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Open Access Research article

Relative role of life-history traits and historical factors in shaping genetic population structure of sardines (Sardina pilchardus)

Elena G Gonzalez* and Rafael Zardoya

Author Affiliations

Departamento de Biodiversidad y Biología Evolutiva, Museo Nacional de Ciencias Naturales, CSIC, José Gutiérrez Abascal, 2; 28006 Madrid, Spain

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BMC Evolutionary Biology 2007, 7:197  doi:10.1186/1471-2148-7-197

Published: 22 October 2007

Abstract

Background

Marine pelagic fishes exhibit rather complex patterns of genetic differentiation, which are the result of both historical processes and present day gene flow. Comparative multi-locus analyses based on both nuclear and mitochondrial genetic markers are probably the most efficient and informative approach to discerning the relative role of historical events and life-history traits in shaping genetic heterogeneity. The European sardine (Sardina pilchardus) is a small pelagic fish with a relatively high migratory capability that is expected to show low levels of genetic differentiation among populations. Previous genetic studies based on meristic and mitochondrial control region haplotype frequency data supported the existence of two sardine subspecies (S. p. pilchardus and S. p. sardina).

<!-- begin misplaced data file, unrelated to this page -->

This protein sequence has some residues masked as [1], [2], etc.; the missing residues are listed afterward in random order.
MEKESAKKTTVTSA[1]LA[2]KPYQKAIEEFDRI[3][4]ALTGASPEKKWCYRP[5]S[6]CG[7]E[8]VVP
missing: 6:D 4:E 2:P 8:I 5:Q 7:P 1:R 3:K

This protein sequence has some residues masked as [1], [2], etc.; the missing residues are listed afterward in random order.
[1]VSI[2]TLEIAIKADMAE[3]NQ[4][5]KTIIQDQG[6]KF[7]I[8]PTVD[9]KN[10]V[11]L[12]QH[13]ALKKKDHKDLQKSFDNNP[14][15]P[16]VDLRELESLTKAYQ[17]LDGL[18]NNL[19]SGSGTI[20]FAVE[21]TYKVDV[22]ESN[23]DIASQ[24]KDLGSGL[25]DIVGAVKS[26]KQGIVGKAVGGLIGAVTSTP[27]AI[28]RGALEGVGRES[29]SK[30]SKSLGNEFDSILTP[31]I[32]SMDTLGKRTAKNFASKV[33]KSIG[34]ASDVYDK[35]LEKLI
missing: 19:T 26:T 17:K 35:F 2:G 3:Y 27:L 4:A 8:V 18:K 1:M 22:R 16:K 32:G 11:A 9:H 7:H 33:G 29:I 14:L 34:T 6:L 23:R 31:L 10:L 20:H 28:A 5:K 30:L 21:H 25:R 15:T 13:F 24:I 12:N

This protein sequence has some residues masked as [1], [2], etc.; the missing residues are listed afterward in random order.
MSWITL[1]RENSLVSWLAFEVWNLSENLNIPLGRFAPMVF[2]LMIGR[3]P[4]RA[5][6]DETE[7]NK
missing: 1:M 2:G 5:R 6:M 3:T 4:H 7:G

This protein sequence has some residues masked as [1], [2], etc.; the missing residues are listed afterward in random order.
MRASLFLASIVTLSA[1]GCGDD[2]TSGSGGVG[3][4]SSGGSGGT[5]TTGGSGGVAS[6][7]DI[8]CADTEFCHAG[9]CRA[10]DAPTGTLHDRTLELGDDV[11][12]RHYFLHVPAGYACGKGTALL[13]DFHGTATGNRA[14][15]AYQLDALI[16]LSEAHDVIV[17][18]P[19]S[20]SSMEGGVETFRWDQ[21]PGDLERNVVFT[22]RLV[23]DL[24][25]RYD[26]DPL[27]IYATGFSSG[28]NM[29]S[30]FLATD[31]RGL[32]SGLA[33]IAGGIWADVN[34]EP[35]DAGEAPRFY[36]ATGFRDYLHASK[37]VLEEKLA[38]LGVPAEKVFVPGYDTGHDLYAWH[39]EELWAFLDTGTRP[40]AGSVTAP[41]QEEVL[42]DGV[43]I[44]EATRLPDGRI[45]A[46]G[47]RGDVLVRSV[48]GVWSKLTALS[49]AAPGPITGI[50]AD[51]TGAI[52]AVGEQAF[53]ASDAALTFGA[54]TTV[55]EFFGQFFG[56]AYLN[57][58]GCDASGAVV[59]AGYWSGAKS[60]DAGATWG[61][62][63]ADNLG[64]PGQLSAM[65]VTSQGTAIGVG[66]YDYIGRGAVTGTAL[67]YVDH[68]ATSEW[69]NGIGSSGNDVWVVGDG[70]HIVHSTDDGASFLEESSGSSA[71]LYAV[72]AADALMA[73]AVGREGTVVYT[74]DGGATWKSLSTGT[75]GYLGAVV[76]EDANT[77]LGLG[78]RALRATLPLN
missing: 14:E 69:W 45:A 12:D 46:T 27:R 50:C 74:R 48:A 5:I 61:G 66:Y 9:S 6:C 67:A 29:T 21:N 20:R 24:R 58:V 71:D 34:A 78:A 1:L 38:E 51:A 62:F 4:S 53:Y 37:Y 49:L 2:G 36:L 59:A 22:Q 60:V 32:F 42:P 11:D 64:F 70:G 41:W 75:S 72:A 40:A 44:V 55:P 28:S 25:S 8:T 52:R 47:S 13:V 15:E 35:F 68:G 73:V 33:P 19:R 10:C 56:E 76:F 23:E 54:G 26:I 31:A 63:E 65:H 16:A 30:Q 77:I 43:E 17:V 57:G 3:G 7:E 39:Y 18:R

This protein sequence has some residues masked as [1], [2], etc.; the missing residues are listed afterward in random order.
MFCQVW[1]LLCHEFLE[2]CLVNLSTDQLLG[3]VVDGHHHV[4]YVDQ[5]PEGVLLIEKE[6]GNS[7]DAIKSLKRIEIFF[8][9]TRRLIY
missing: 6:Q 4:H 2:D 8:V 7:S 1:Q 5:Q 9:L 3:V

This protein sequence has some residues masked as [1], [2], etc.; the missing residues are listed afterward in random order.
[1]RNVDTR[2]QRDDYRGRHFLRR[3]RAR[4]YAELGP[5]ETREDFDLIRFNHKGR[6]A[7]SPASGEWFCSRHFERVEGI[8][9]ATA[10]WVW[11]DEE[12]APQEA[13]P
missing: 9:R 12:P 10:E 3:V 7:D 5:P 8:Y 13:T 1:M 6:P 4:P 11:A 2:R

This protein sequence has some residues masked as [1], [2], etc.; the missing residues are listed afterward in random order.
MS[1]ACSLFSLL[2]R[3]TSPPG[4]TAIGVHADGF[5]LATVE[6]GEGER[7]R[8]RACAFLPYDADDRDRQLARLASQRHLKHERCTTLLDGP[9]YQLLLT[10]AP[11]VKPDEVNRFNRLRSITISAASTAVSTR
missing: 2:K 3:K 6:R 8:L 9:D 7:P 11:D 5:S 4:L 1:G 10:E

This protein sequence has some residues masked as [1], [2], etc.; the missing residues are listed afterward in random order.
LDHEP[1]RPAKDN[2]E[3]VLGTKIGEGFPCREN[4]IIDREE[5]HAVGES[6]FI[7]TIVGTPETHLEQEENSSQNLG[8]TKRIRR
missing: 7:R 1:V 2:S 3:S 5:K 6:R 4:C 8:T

Results

We investigated genetic structure of sardine among nine locations in the Atlantic Ocean and Mediterranean Sea using allelic size variation of eight specific microsatellite loci. Bayesian clustering and assignment tests, maximum likelihood estimates of migration rates, as well as classical genetic-variance-based methods (hierarchical AMOVA test and RST pairwise comparisons) supported a single evolutionary unit for sardines. These analyses only detected weak but significant genetic differentiation, which followed an isolation-by-distance pattern according to Mantel test.

Conclusion

We suggest that the discordant genetic structuring patterns inferred based on mitochondrial and microsatellite data might indicate that the two different classes of molecular markers may be reflecting different and complementary aspects of the evolutionary history of sardine. Mitochondrial data might be reflecting past isolation of sardine populations into two distinct groupings during Pleistocene whereas microsatellite data reveal the existence of present day gene flow among populations, and a pattern of isolation by distance.